The Bone Keeper

Written by Luca Veste

Review written by Andrew Hill

A former Customs and Police Officer, Andrew Hill is just putting the finishing touches to the first book in a crime series set in the New Forest, where he lived for 30 years. An avid reader across the crime genre and regular at Crimefest, he now lives in West Sussex and works in property.


The Bone Keeper
Simon & Schuster
RRP: £7.99
Released: March 8 2018
PBK

So many countries have their ‘bogeyman’ legends such as ‘Bloody Bones’ in the Southern U.S.A., ‘Oude Rode Ogen’ in Belgium, ‘Robaninos’ of Mexico and ‘Morko’ from Finland. Here in the U.K. we have a quite a few, like ‘Awd Coggie’, ‘Tom Duckin’ and ‘Black Annis’. In all cases their USP is to scare, take, or even kill children. Luca Veste taps into this rich vein of folklore, with Liverpool and its surrounding area as the setting for ‘The Bone Keeper’.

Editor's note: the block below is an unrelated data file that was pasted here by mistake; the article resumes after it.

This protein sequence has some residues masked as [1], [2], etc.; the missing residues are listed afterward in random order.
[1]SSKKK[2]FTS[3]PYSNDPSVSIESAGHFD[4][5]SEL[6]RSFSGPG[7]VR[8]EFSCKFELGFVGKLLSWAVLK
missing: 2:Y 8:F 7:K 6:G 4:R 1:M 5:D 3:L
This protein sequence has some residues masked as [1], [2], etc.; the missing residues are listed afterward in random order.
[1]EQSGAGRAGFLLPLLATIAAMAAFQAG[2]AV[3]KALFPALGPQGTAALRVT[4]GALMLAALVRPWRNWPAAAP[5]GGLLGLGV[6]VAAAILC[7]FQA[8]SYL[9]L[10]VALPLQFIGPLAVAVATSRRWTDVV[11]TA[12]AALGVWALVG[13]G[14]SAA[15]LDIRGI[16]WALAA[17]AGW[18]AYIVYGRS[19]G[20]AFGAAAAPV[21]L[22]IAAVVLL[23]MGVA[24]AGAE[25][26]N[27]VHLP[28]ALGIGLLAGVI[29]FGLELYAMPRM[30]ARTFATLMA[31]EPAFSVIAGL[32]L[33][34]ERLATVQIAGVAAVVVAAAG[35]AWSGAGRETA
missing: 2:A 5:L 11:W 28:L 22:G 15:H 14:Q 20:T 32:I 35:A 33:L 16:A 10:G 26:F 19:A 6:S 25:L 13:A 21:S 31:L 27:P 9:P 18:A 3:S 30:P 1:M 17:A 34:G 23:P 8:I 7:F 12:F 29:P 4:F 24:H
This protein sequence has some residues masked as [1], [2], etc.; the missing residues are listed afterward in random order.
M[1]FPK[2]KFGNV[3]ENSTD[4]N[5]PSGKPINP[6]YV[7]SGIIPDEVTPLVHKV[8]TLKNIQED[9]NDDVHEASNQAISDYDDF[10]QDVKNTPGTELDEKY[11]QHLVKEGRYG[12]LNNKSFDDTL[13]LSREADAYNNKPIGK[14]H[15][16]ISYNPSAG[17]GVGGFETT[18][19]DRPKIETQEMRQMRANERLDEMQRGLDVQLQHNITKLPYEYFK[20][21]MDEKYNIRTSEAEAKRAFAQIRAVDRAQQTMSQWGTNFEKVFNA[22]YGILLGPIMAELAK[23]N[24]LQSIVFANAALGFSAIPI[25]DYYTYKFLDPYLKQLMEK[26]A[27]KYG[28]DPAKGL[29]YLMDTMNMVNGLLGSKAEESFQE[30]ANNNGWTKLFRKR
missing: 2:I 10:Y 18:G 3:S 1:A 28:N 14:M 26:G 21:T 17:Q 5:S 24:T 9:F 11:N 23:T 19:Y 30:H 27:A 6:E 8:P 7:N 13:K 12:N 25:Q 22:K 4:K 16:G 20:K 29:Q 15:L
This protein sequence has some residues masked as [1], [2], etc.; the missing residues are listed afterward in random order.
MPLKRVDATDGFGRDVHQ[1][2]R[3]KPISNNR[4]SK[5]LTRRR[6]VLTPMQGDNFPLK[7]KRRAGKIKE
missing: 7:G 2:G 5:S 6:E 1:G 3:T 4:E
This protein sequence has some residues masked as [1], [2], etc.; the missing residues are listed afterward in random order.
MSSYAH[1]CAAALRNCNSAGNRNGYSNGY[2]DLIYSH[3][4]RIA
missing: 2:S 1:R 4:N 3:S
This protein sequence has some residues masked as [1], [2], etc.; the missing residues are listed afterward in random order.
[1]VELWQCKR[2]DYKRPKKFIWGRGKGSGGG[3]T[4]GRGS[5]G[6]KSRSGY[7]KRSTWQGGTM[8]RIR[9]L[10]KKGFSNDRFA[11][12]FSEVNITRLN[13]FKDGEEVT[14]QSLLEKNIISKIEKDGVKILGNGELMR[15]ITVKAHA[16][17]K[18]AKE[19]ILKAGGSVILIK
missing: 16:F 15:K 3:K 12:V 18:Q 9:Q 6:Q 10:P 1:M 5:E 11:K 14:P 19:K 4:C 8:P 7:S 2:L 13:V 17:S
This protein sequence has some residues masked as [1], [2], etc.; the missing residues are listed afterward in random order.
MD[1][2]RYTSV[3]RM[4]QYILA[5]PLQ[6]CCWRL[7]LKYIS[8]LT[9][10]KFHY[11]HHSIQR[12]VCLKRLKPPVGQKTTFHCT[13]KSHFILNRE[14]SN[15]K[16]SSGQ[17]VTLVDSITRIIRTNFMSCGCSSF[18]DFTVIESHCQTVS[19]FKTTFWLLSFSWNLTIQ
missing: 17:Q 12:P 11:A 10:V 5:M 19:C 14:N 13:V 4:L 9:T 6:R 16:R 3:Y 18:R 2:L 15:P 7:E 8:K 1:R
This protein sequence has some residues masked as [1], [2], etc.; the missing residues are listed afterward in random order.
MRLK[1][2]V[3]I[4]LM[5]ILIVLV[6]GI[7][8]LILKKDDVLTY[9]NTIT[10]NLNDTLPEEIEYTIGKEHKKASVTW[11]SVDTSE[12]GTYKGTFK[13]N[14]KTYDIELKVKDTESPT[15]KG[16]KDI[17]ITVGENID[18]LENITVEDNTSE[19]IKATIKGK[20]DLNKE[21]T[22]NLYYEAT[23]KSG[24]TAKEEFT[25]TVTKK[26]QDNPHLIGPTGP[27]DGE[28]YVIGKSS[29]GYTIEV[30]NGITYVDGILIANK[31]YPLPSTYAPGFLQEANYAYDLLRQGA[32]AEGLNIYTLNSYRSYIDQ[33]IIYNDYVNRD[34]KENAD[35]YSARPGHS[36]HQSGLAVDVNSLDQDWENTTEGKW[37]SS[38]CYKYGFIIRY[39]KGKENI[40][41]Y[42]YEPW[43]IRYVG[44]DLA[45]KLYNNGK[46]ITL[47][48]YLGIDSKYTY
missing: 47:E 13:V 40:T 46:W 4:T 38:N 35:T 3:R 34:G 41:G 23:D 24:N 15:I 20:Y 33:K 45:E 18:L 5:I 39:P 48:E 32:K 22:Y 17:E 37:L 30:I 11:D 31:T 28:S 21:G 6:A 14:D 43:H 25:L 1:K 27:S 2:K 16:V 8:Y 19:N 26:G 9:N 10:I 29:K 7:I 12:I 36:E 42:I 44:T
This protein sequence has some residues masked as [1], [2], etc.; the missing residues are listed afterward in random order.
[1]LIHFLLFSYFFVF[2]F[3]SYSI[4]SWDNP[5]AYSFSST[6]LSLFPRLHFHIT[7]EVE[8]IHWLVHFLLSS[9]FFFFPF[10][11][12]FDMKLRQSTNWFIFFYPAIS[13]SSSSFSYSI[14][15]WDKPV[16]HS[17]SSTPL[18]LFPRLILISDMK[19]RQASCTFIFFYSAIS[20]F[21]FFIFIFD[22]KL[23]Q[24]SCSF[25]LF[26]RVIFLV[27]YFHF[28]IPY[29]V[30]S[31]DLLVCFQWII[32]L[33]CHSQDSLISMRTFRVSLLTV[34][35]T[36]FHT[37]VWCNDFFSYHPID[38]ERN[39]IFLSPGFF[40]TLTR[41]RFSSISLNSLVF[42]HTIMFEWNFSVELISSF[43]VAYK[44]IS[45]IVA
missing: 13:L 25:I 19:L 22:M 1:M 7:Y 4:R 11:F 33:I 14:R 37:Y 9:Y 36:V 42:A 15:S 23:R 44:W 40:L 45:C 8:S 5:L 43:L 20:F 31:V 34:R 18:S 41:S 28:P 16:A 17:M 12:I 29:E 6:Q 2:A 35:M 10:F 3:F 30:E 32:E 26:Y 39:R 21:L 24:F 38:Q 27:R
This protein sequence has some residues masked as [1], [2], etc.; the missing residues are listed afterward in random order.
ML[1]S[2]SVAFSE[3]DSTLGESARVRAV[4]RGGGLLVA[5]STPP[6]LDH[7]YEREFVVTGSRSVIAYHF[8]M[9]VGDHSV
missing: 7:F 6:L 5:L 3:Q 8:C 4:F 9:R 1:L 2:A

DC Louise Henderson is called to a woman found wandering distressed, having been assaulted. Teaming up with her DS - Paul Shipley, they interview the woman after she’s been treated in hospital and are told a story that reaches back into Louise’s past and that of her missing younger brother.

The victim, Caroline Rickards tells them that she’s been attacked by ‘The Bone Keeper’, a woodland creature who’s traditionally been blamed for any child that has gone missing and is used by parents to frighten kids into behaving with a local ditty.

The Bone Keeper’s coming.

The Bone Keeper’s real.

He doesn’t stop.

He doesn’t feel.

The author manages to craft a story of dual time lines with guile and pace. Well-fleshed out characters and an encyclopaedic knowledge of setting, gives us a story that delightfully tiptoes along the border of horror and the supernatural, whilst keeping a firm foot in the real world.

This is a masterly piece of ’smoke and mirrors’ that reaches down into our psyche, revealing our own fears and exposing the child that still lurks in us all.

To steal from a well-known ditty, ‘If you go down to the woods today, you’re sure of a big surprise’. I can’t recommend this too highly, as it’s an absolutely cracking read.

 


 



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